The low-profile design of the panel corresponds to the Sonos corporate identity; it is successfully designed in such a way that it can look relatively flat both when mounted on a wall and when installed under a TV. The Playbar is also one of the few sound panels that convincingly simulate surround sound - it creates the feeling that the room, as if, really has separate speakers. Let’s see all the Sonos Playbar specs in our Sonos Playbar review.
The Playbar is also one of the few sound panels that convincingly simulate surround sound - it creates the feeling that the room, as if, really has separate speakers. Its output power is 200W. There are 3.0 built-in channels.
It is possible to wirelessly connect the Playbar with Sonos Sub and a pair of Play: 3 speakers to create a true 5.1 home system.
The Playbar stands out with a rather low profile (8.4 cm) and therefore does not obscure the remote control sensor on the TV panel. But even if you have a TV with an unusually low sensor, the Playbar duplicates the remote control signals through the sensor on the back of the Playbar.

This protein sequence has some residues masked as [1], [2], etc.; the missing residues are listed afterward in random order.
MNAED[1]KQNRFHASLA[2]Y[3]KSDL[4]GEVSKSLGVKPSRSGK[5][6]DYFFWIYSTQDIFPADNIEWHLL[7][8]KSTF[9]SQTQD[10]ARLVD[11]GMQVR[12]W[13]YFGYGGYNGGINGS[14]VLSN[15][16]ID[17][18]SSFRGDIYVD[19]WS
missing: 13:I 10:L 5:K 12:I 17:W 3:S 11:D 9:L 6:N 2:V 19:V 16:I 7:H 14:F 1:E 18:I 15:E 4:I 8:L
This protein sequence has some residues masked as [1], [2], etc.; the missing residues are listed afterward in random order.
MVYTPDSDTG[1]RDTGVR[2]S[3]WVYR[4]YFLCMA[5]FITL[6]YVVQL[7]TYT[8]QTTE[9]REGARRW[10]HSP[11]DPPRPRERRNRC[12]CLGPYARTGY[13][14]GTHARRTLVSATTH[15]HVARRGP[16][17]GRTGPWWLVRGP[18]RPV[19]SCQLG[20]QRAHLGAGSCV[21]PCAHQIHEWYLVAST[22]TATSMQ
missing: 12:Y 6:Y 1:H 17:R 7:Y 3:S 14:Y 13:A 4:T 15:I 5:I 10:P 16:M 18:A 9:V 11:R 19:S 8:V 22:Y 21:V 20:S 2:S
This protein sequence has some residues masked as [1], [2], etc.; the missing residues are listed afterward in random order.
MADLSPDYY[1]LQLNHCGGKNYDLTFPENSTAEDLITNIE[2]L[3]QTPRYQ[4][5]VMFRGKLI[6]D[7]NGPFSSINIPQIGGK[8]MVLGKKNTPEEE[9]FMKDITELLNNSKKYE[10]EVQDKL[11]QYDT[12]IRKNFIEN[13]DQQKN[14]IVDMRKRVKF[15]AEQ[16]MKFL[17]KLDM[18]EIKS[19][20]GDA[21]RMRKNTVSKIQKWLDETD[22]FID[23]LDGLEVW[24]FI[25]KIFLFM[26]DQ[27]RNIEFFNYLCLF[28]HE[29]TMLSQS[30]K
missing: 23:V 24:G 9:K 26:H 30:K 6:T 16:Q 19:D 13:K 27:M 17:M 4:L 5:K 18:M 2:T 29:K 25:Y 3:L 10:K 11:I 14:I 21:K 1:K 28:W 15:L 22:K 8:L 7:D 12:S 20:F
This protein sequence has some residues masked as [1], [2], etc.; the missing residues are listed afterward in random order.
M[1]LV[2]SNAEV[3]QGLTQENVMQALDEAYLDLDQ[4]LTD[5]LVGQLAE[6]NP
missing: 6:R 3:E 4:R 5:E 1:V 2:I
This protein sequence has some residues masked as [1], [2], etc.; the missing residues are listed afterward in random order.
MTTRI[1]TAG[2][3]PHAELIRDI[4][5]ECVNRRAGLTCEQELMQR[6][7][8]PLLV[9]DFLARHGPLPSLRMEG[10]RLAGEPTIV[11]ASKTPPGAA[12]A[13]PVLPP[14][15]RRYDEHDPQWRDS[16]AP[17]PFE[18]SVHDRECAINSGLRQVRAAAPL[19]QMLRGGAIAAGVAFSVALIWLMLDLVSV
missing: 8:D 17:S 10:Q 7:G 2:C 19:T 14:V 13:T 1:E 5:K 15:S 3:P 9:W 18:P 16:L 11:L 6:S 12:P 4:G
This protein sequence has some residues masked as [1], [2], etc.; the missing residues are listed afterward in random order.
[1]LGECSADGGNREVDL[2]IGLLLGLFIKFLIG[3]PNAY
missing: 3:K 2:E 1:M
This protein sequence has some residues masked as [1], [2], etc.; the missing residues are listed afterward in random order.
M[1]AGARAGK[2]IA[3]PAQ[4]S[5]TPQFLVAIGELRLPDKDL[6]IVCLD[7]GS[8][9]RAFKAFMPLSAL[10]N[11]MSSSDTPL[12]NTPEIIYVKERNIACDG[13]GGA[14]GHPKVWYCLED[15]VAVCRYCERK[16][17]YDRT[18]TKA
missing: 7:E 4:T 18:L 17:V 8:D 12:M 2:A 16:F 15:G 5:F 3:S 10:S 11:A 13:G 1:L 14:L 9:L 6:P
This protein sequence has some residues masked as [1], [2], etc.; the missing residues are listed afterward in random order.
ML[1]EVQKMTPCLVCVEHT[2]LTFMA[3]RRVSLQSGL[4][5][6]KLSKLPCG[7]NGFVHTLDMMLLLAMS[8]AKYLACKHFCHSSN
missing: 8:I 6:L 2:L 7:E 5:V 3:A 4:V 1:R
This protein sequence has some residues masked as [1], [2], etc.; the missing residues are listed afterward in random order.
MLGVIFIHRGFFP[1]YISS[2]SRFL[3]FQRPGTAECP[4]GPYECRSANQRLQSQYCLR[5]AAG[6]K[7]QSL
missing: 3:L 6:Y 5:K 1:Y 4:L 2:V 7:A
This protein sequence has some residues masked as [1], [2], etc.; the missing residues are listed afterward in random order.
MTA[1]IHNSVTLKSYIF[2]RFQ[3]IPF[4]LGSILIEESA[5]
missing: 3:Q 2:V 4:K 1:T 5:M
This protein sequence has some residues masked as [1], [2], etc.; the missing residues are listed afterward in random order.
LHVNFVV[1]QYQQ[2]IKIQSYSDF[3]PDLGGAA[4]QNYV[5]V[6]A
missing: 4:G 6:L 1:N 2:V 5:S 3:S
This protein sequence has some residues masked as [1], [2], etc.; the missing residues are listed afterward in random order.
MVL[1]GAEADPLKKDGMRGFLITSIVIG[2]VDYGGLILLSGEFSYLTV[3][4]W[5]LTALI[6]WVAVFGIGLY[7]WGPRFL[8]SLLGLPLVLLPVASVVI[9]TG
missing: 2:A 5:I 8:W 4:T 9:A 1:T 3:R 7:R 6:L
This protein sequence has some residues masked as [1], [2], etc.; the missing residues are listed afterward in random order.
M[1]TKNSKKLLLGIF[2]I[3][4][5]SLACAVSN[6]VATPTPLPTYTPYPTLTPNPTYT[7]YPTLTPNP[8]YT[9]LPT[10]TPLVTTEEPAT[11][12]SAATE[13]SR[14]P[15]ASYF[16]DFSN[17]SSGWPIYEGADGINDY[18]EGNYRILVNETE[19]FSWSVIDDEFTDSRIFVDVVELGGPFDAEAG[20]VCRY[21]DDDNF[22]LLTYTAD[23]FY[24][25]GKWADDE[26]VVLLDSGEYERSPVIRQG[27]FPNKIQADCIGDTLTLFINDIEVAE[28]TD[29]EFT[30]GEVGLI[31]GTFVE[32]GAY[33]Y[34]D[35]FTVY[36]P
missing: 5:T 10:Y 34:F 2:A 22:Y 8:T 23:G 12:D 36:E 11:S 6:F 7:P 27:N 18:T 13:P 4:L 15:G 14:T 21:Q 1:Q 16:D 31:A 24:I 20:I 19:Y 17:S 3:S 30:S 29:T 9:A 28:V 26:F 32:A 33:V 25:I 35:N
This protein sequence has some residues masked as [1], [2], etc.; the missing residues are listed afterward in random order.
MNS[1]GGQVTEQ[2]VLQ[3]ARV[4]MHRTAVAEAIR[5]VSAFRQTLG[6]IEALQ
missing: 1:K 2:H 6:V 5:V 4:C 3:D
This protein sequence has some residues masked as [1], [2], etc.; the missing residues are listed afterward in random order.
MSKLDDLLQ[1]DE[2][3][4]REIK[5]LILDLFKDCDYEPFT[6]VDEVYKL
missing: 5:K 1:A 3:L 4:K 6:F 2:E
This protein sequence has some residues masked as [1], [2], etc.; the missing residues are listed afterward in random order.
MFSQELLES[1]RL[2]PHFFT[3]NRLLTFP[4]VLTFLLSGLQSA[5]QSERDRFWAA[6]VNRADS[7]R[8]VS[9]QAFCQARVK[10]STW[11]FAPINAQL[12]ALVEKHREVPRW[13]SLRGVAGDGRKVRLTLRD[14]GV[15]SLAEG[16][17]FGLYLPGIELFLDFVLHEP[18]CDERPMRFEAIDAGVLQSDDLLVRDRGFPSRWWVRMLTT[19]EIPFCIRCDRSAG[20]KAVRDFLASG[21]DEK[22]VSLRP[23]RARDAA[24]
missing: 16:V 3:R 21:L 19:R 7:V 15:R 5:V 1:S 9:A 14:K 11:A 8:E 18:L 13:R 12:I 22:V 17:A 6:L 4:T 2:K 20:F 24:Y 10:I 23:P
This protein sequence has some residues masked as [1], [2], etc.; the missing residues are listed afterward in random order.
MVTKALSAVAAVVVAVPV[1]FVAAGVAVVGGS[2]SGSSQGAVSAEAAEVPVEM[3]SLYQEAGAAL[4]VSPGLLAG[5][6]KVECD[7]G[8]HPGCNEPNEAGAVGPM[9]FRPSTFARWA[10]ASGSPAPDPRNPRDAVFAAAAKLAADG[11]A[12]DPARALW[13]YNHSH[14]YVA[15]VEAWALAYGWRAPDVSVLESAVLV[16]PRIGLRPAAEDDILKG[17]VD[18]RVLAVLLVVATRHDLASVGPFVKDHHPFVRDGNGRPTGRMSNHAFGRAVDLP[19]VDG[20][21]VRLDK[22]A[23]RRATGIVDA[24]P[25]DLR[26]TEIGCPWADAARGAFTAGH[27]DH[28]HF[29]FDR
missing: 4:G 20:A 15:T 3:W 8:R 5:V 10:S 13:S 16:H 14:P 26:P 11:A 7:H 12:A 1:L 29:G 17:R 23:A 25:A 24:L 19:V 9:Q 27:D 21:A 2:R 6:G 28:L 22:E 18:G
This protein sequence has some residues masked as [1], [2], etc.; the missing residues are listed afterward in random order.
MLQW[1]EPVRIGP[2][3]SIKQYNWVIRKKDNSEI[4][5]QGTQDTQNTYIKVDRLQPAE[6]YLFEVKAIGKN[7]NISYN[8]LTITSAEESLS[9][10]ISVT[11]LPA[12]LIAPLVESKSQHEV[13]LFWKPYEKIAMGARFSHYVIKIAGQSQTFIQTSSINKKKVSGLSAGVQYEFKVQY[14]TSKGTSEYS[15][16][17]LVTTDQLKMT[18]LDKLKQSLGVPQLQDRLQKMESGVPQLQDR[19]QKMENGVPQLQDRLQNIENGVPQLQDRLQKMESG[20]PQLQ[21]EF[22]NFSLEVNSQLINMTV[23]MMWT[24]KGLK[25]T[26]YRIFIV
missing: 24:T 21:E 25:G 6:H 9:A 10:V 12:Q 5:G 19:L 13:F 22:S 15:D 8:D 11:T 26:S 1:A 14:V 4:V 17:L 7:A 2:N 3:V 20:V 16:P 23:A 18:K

An internal sensor detects the position of the panel and automatically adjusts its performance (less wall-mounted bass is required for wall mounting).
The rear panel has a minimum of connections: one optical audio input, a power connector and a pair of Ethernet connectors.
Only one audio input is intentional; this is not an omission. As with many other soundbars, the Playbar's sound sources are connected directly to the TV, after which the optical audio output of the TV will be connected directly to the panel.
Installation, for the most part, is very simple - step-by-step instructions are required through the Controller Sonos application. There is only one step that will require some technical knowledge - setting up your MacBook to access your digital music library. You will have to go through several system configuration steps to ensure client-server interaction for local area networks.